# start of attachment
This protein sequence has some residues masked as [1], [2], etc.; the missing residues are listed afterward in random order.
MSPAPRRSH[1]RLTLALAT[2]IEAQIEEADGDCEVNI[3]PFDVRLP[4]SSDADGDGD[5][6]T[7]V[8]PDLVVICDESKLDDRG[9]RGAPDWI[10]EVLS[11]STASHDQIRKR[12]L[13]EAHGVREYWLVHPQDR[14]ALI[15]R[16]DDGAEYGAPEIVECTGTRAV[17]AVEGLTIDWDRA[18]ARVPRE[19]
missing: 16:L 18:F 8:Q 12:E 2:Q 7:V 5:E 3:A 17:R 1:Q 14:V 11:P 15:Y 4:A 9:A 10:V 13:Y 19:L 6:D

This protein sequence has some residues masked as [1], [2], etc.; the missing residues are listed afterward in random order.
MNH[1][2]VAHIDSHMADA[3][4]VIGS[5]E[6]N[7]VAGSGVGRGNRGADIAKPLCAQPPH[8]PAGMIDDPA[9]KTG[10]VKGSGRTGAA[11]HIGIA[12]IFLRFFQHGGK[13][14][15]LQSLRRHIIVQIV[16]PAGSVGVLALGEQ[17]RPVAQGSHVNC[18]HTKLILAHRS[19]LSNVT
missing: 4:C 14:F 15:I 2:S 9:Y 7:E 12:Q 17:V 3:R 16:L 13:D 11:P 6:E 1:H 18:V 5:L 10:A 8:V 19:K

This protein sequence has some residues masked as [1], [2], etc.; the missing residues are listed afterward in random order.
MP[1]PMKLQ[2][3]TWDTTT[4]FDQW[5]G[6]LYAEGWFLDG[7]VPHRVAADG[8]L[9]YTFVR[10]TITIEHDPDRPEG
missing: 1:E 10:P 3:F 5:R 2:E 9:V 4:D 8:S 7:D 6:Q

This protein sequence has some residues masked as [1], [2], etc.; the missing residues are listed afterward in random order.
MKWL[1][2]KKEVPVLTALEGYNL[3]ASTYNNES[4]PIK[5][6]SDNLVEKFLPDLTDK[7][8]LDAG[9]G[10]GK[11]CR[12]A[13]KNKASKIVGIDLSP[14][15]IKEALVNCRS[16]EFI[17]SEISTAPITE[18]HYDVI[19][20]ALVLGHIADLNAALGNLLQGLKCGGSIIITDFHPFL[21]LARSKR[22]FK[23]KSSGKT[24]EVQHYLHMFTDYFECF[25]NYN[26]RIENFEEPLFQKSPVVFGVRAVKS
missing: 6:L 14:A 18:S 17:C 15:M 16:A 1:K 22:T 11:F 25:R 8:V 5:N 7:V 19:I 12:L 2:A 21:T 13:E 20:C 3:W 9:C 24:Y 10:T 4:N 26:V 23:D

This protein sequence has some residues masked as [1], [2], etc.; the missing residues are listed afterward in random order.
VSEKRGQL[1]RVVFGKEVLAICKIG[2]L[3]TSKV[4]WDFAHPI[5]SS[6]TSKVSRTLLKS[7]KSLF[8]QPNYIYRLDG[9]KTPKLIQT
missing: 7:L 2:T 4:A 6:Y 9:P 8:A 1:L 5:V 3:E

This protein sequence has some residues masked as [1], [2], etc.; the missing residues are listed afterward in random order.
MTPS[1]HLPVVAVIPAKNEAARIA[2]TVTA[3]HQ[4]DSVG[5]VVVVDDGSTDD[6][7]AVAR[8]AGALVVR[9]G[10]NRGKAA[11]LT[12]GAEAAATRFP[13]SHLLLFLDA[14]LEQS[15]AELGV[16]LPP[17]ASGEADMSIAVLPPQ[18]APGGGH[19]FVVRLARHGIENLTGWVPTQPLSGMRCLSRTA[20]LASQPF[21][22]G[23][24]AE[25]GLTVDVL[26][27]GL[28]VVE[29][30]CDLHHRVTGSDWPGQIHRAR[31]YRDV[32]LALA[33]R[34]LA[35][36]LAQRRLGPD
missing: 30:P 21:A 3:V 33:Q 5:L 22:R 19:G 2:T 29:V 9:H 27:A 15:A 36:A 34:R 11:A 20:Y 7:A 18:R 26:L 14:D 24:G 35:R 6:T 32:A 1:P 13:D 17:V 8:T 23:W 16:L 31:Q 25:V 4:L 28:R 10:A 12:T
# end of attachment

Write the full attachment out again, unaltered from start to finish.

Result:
This protein sequence has some residues masked as [1], [2], etc.; the missing residues are listed afterward in random order.
MSPAPRRSH[1]RLTLALAT[2]IEAQIEEADGDCEVNI[3]PFDVRLP[4]SSDADGDGD[5][6]T[7]V[8]PDLVVICDESKLDDRG[9]RGAPDWI[10]EVLS[11]STASHDQIRKR[12]L[13]EAHGVREYWLVHPQDR[14]ALI[15]R[16]DDGAEYGAPEIVECTGTRAV[17]AVEGLTIDWDRA[18]ARVPRE[19]
missing: 16:L 18:F 8:Q 12:E 2:Q 7:V 5:E 3:A 17:R 1:Q 14:V 11:P 15:Y 4:A 9:A 10:V 13:Y 19:L 6:D

This protein sequence has some residues masked as [1], [2], etc.; the missing residues are listed afterward in random order.
MNH[1][2]VAHIDSHMADA[3][4]VIGS[5]E[6]N[7]VAGSGVGRGNRGADIAKPLCAQPPH[8]PAGMIDDPA[9]KTG[10]VKGSGRTGAA[11]HIGIA[12]IFLRFFQHGGK[13][14][15]LQSLRRHIIVQIV[16]PAGSVGVLALGEQ[17]RPVAQGSHVNC[18]HTKLILAHRS[19]LSNVT
missing: 4:C 14:F 15:I 2:S 9:Y 7:E 12:Q 17:V 3:R 16:L 13:D 11:P 6:E 1:H 18:V 5:L 10:A 8:V 19:K

This protein sequence has some residues masked as [1], [2], etc.; the missing residues are listed afterward in random order.
MP[1]PMKLQ[2][3]TWDTTT[4]FDQW[5]G[6]LYAEGWFLDG[7]VPHRVAADG[8]L[9]YTFVR[10]TITIEHDPDRPEG
missing: 1:E 10:P 3:F 5:R 2:E 9:V 4:D 8:S 7:D 6:Q

This protein sequence has some residues masked as [1], [2], etc.; the missing residues are listed afterward in random order.
MKWL[1][2]KKEVPVLTALEGYNL[3]ASTYNNES[4]PIK[5][6]SDNLVEKFLPDLTDK[7][8]LDAG[9]G[10]GK[11]CR[12]A[13]KNKASKIVGIDLSP[14][15]IKEALVNCRS[16]EFI[17]SEISTAPITE[18]HYDVI[19][20]ALVLGHIADLNAALGNLLQGLKCGGSIIITDFHPFL[21]LARSKR[22]FK[23]KSSGKT[24]EVQHYLHMFTDYFECF[25]NYN[26]RIENFEEPLFQKSPVVFGVRAVKS
missing: 6:L 14:A 18:S 17:C 15:M 16:A 1:K 22:T 11:F 25:R 8:V 5:N 7:V 19:I 12:L 2:A 21:T 13:E 20:C 3:W 9:C 24:Y 10:T 4:N 26:V 23:D

This protein sequence has some residues masked as [1], [2], etc.; the missing residues are listed afterward in random order.
VSEKRGQL[1]RVVFGKEVLAICKIG[2]L[3]TSKV[4]WDFAHPI[5]SS[6]TSKVSRTLLKS[7]KSLF[8]QPNYIYRLDG[9]KTPKLIQT
missing: 7:L 2:T 4:A 6:Y 9:P 8:A 1:L 5:V 3:E

This protein sequence has some residues masked as [1], [2], etc.; the missing residues are listed afterward in random order.
MTPS[1]HLPVVAVIPAKNEAARIA[2]TVTA[3]HQ[4]DSVG[5]VVVVDDGSTDD[6][7]AVAR[8]AGALVVR[9]G[10]NRGKAA[11]LT[12]GAEAAATRFP[13]SHLLLFLDA[14]LEQS[15]AELGV[16]LPP[17]ASGEADMSIAVLPPQ[18]APGGGH[19]FVVRLARHGIENLTGWVPTQPLSGMRCLSRTA[20]LASQPF[21][22]G[23][24]AE[25]GLTVDVL[26][27]GL[28]VVE[29][30]CDLHHRVTGSDWPGQIHRAR[31]YRDV[32]LALA[33]R[34]LA[35][36]LAQRRLGPD
missing: 30:P 21:A 3:V 33:Q 5:L 22:R 19:G 2:T 29:V 9:H 27:A 15:A 36:A 34:R 11:A 20:Y 7:A 18:R 26:L 14:D 24:G 35:R 6:T 32:A 1:P 13:D 17:V 8:T 23:W 16:L 31:Q 25:V 4:L 28:R 10:A 12:T